Shoulder Impingement Syndrome

by Nov 8, 2021

Do you have shoulder pain? Does it get worse when you lift your arm out to the side or when you twist your arm? Has it been making it difficult to carry different items or perform different tasks at work? You might have what’s called shoulder impingement syndrome!

What is It?

As we get older, it is common to notice movement problems and pain with our shoulders. However, if left untreated, most shoulder conditions tend to get worse. What occurs in shoulder impingement is the space between the bones and muscles becomes more narrow. This narrowing of space wears on one of the tendons of the rotator cuff and can lead to a tear and possibly surgery. But if treated early enough, those problems can be avoided.

How Does Shoulder Impingement Occur?

Historically, this condition was caused by overuse activities with different sport and job demands like swimming, throwing, construction/carpentry and plumbing. Now, this condition is commonplace for people with poor posture that spend prolonged periods of time on the computer and phone. There are also muscular imbalances in the shoulder that are common and  can create the impingement.

How is It Diagnosed?

Oftentimes from the history and presentation, this condition is suspected and confirmed with the physical examination. This includes taking the shoulder through all its ranges of motion and observing how the motions feel and find which ones are limited and/or pain provoking. The physical examination also includes orthopedic tests that are meant to stress different tissues of the shoulder to find out which tissues are at fault for causing the pain. Often, patients will exhibit what is called a painful arc, which is pain caused by raising the arm out to the side and is painful in the 80-120 degree range. Patients will also complain about pain with twisting their arm down or toward their stomach (internal rotation). Both movements close the space the supraspinatus tendon travels through. Two common confirming orthopedic tests include Neer’s and Hawkins-Kennedy that again close the space in different ways and provoke the patients familiar pain symptoms.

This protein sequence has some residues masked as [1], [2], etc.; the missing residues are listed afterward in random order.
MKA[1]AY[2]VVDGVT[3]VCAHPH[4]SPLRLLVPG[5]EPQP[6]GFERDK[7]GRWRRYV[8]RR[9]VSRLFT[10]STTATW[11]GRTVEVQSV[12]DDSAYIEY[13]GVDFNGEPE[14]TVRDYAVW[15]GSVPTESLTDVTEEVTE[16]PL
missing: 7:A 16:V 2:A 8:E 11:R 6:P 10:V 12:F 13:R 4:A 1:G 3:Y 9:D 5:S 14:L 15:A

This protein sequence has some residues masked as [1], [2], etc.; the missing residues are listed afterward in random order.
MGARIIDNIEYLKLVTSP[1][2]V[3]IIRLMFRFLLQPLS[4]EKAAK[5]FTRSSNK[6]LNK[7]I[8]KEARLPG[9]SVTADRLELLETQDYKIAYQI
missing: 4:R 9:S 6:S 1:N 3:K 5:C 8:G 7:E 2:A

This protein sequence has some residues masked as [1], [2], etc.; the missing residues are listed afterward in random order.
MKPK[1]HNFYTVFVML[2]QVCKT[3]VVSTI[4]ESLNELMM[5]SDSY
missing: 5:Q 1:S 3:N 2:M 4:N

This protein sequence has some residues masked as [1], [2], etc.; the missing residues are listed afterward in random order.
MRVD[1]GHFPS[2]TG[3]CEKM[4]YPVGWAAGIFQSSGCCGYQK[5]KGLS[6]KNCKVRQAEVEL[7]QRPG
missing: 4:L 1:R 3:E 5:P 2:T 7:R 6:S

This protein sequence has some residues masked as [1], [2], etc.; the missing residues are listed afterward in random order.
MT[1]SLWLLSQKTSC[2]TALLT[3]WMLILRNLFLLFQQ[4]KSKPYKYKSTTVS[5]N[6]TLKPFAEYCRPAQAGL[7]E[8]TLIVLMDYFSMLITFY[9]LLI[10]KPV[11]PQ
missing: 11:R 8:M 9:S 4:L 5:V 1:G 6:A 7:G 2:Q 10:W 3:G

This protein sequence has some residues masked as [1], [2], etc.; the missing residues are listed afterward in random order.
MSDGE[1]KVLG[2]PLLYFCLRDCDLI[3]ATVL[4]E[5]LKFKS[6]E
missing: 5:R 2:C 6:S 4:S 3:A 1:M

How is It Treated?

At Moyer Total Wellness, we use a research based, 4-Step Approach to the conservative treatment of shoulder impingement that involves:

  1. Remove knots from muscles
  2. Lengthen tight tissues
  3. Mobilize joints
  4. Strengthen weak muscles

Whether you see a massage therapist, acupuncturist or chiropractor, we all use the same approach to care. However, we recommend starting with a chiropractor first, in order to get the right diagnosis and treatment plan. Treatment with Dr. Dange Wolf, DC would involve finding which muscles are too tight and overactive and which ones are underactive and lengthened. Specific exercises are given to strengthen certain muscles so that there is even pull on the shoulder. Chiropractic adjustments may also be delivered to the shoulder joint to improve proper range of motion. Along with evaluating and treating the shoulder, the neck and upper back often have movement restrictions causing faulty movement patterns of the shoulder. Treating these areas has a positive effect on the movement range of the shoulder.

How Long Does It Take to Heal?

In cases where the condition is due to functional issues like muscular imbalances or overuse activities, 60-90% of shoulders will heal in two to six weeks. There are many factors that play into the range of healing time and include adherence to treatment plans, stage of the condition, home exercises, and the demands placed on the shoulder either from sport or work-related stresses. Other treatments that may help speed the recovery process while under chiropractic care include physical therapy and acupuncture. In cases where the problem is from a structural abnormality of the acromion process, an orthopedic consultation will be advisable.

Dange Wolf, DC

Dange Wolf, DC

Author, Doctor of Chiropractic

Dr. Dange Wolf, DC was born and raised in Portland, Oregon and completed his undergraduate studies in Exercise Science at Western Oregon University where he was an All-American Midfielder on the lacrosse team. After completing his undergraduate studies, he went on to attend the Chiropractic program at the University of Western States in Northeast Portland, where he graduated summa cum laude. In early March of 2021 he moved to Lakewood, Colorado and has been treating a wide variety of musculoskeletal complaints ever since.


Cailliet, R. (1991). Shoulder Pain, Edition 3. F.A. Davis Company.

Steuri, R., Sattelmayer, M., Elsig, S., Kolly, C., Tal, A., Taeymans, J., & Hilfiker, R. (2017). Effectiveness of conservative interventions including exercise, manual therapy and medical management in adults with shoulder impingement: a systematic review and meta-analysis of RCTs. British Journal of Sports Medicine, 51, 1340-1347. doi:10.1136/bjsports-2016-096515

Vizniak, N. (2015). Quick Reference Evidence Informed Extremity Manual. Professional Health.

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Canva by dijeldesign from Getty Images Pro

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